The Zakarids or Zakarians[1][2] (Armenian: Զաքարյաններ, Zak'aryanner), also known by their Georgian name as Mkhargrdzeli (Georgian: მხარგრძელი), were a noble Armenian[3]–Georgian dynasty of at least partial Kurdish[4][5][6][7][8] origin. Their name in Georgian, Mkhargrdzeli, or in Armenian: Երկայնաբազուկ, (Yerkaynbazuk) meant long-armed. A family legend says that this name was a reference to their Achaemenid ancestor Artaxerxes II the "Longarmed" (404-358 BC).[9][10] According to one modern theory, they were an offshoot of the Armenian royal House of Artsruni.[11]


When the Georgian King David IV the Restorer liberated these lands from the Seljuq grip, the Zakarids came to be loyal vassals of the Georgian Bagratids. They subsequently gained more prominence as military commanders and sponsors of cultural activities in both Armenian and Georgian lands. Zakare and Ivane were the most successful representatives of the family, who were military commanders under Queen Tamar of Georgia (1184-1212/3) and significantly contributed to Georgian military victories over the regional Muslim dynasties, taking over several Armenian districts in the process. Around the same time, Ivane converted to Georgian Orthodox Christianity, while Zakare remained Armenian Apostolic in faith. Both brothers left several bilingual inscriptions across the Armeno-Georgian border lands and built several churches and forts, such as the Harichavank Monastery and Akhtala Monastery in northern Armenia. The family went in decline with the establishment of Mongol power in the Caucasus.

See also


  1. Bournoutian, George A. (2003). A concise history of the Armenian people : (from ancient times to the present) (2. ed.). Costa Mesa, Calif.: Mazda Publishers. p. 108. ISBN 1568591411.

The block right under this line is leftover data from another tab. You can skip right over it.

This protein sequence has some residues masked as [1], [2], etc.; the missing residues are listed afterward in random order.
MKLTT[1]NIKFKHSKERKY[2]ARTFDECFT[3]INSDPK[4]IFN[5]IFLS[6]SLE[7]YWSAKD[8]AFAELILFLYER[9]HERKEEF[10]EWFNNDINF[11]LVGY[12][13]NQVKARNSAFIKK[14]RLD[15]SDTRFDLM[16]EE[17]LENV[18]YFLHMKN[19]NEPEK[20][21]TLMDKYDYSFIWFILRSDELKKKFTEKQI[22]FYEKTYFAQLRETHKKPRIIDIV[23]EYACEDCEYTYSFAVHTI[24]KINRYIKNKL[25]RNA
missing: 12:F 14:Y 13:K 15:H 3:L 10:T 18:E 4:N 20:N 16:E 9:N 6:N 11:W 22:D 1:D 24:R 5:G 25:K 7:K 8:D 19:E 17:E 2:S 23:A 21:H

2. Sacred Precincts: The Religious Architecture of Non-Muslim Communities Across the Islamic World. BRILL. 2014. p. 465. ISBN 9004280227.
  3. Chorbajian, Levon; Donabedian Patrick; Mutafian, Claude. The Caucasian Knot: The History and Geo-Politics of Nagorno-Karabagh. NJ: Zed Books, 1994, p. 66-67
  4. Alexei Lidov, 1991, The mural paintings of Akhtala, p. 14, Nauka Publishers, Central Dept. of Oriental Literature, University of Michigan, ISBN 5-02-017569-2, ISBN 978-5-02-017569-3, It is clear from the account of these Armenian historians that Ivane's great grandfather broke away from the Kurdish tribe of Babir
  5. Vladimir Minorsky, 1953, Studies in Caucasian History, p. 102, CUP Archive, ISBN 0-521-05735-3, ISBN 978-0-521-05735-6, According to a tradition which has every reason to be true, their ancestors were Mesopotamian Kurds of the tribe (xel) Babirakan.
  6. Richard Barrie Dobson, 2000, Encyclopedia of the Middle Ages: A-J, p. 107, Editions du Cerf, University of Michigan, ISBN 0-227-67931-8, ISBN 978-0-227-67931-9, under the Christianized Kurdish dynasty of Zak'arids they tried to re-establish nazarar system...
  7. William Edward David Allen, 1932, A History of the Georgian People: From the Beginning Down to the Russian Conquest in the Nineteenth Century, p. 104, Taylor & Francis, ISBN 0-7100-6959-6, ISBN 978-0-7100-6959-7, She retained and leant upon the numerous relatives of Sargis Mkhargrdzeli, an aznauri of Kurdish origin
  8. Vardan Arewelts'i's, Compilation of History In these time there lived the glorious princes Zak'are' and Iwane', sons of Sargis, son of Vahram, son of Zak'are', son of Sargis of Kurdish nationality (i K'urd azge') p. 82
  9. Armenian Soviet Encyclopedia, 3th volume
  10. Paul Adalian, Rouben (2010). Historical Dictionary of Armenia. p. 83.
  11. Chorbajian, Levon; Donabedian Patrick; Mutafian, Claude. The Caucasian Knot: The History and Geo-Politics of Nagorno-Karabagh. NJ: Zed Books, 1994, p. 66-67
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